Defined Benefit plans have been around forever but have been dying off since the 1990s. In recent years however, we have seen a notable uptick in both traditional DB and Cash Balance Plan (CBP) utilization. These solutions are typically geared to a very specific niche group who have small headcount, repeatable profits and desire large tax deductions. The good news is that these plans do NOT need to be funded before the end of the year, simply created as a legal trust. Year-end is the time to see if this niche happens to fit your specific needs and find out if this plan option can give your micro-business owner six figure tax deductions.
To learn more about Defined Benefits, watch this recording of RSG’s recent webinar:
Understanding Defined Benefits Retirement Plans | November 10, 2020
Ok, maybe that was Mark Twain… I connected the famous Twain quote to the not so glamorous defined benefit pension plan because the one thing they share are rumors of their demise. For the entirety of the 25 years I have been in the retirement plan space, I have heard that defined benefit (DB) plans were dying. Alternatively that defined contribution plans (DC), most famously associated with 401(k) plans, were going to take over the space. Like most things I read these days, the truth is in there, kinda.
Historical Use of Defined Benefits
Yes, DB market (which represents defined benefit pension and cash balance plans) has shrunk precipitously for many years now. True and obvious. The days of the 30 + year employee who is working for a retirement watch, retirement cake and pension check from his company were not trendy when I came out of college in 1995 much less now. Large corporations saw the writing on the wall (longevity risk, market risk, and funding liability risk) and sold the American work in the 90s on one of the greatest sales jobs in American history, that we are going to reduce and then shut down the DB plan and offer you a DC plan. But here was the real zinger, they convinced them it was in their best interest, and no one took time to run the math…
In the 2000s there was already few new hires getting DB plans in the corporate world. Sure companies may have still had a plan due to legacy benefits but the plan and the market was on the decline. But unions and government entities still loved their DB plans. It rewarded longevity and loyalty. But after years of playing actuarial games to keep taxes modest for the increasing growing benefits liability, the Great Recession of 2008 happened. That was another painful blow that brought with it tightening funding restrictions and consolidation. And more and more articles speaking to the demise of DB plans, some I swore I read back in 1995.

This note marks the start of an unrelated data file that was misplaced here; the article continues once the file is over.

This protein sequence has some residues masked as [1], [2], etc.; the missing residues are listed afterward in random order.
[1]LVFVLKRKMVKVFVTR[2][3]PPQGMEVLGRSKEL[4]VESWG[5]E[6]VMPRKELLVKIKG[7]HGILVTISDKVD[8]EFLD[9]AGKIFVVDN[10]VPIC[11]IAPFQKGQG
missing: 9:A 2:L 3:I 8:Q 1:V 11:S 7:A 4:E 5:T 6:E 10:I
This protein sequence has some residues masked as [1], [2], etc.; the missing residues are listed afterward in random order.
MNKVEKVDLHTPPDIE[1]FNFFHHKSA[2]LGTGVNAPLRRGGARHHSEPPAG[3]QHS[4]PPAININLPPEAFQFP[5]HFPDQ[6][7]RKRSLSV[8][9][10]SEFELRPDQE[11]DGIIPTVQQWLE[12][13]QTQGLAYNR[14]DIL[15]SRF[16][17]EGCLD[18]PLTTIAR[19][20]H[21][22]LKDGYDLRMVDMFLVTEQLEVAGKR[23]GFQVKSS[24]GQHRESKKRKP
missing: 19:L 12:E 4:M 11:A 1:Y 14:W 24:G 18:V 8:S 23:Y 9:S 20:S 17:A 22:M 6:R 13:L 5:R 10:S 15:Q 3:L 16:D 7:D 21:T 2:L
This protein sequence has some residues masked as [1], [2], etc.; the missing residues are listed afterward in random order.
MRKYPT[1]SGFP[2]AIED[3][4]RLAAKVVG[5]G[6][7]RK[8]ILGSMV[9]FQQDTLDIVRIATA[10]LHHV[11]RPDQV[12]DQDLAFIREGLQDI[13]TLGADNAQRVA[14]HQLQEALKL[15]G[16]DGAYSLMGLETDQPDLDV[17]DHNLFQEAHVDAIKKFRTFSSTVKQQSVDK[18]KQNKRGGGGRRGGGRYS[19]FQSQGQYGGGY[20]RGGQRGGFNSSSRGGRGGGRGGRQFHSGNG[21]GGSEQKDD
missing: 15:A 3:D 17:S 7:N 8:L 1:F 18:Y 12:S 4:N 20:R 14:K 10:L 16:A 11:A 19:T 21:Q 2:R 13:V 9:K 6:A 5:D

The Right Retirement Plan for Micro-Businesses
But alas, Americans are opportunistic if nothing else. And yes the total market share of DB plans is dying and definitely on life support in the large plan market. But what about the often overlooked micro plan? What about the consultant or professional who has a really small company, maybe a few partners and a few support staff? Or even better the LLC or S-Corp whose only employees are a married couple. Could we not then create a DB pension plan benefit with a future guaranteed annuitized payment schedule, and factor in years of catch up due to the late start and larger promised benefit? The result is often a brilliantly designed highly customized retirement plan benefit that offers significantly six figure top line tax deductions!
How Defined Benefit Plans Work
Yup, there are a lot of rules, and it gets pretty complicated. Unlike the 401(k) space where the average plan is serviced by an advisor who has more fingers on one hand than 401(k) plans they manage, this is specialist market. First the plan needs an actuary and the math factors that effect it on a year-over-year basis are very complicated. Reason is that we are using those same laws that run those legacy corporate plans, union and municipal pensions. Another is that they are usually not in a participant directed environment where you pick funds, instead they use active money managers who understand this space. One mindset-shift many people struggle with about this concept is not wanting to make double-digit returns on your money, and why that is actually a bad thing.
Remember this is a defined benefit plan, meaning the ending account value conceptually is defined. So large returns start to simply tell me I need to save less to achieve the same result. Thus, this reduces the clients’ tax benefits. On the other side of the coin, the way we get higher returns for DC plans is usually paramount to having more stock exposure. Over long-term that has proven effective. But short-term swings like Q1 of this year and of course the great recession, can cause underfunding and now hike up the required funding necessary to keep the plan compliant, often at a time when the business is challenged. Not good. In the DB world the tortoise wins the race, and the account with steady and predictable returns right around 5% wins.
When you factor this in and then consider that annual funding is required while the plan is live, and there are an abundance of complicated rules (see RSG FAQs link below), why bother? Because a company who has steady and repeatable profits that is highly taxed can take massive amounts of monies out of the company checking account and into a retirement plan benefiting the Partners, tax-free. When it works it is beautiful. A married couple layering a DC and DB plan moving ½ million dollars from taxable income to deferred retirement monies. A medical practice where there are 10 partners and a few support staff can easily move a few million. It can transform the organizations benefits design, total comp strategy and even top level tax planning.
Mark Twain wasn’t dead, he was in London. Defined Benefit/Cash Balance Plans are not dead, they are just vacationing in the micro market.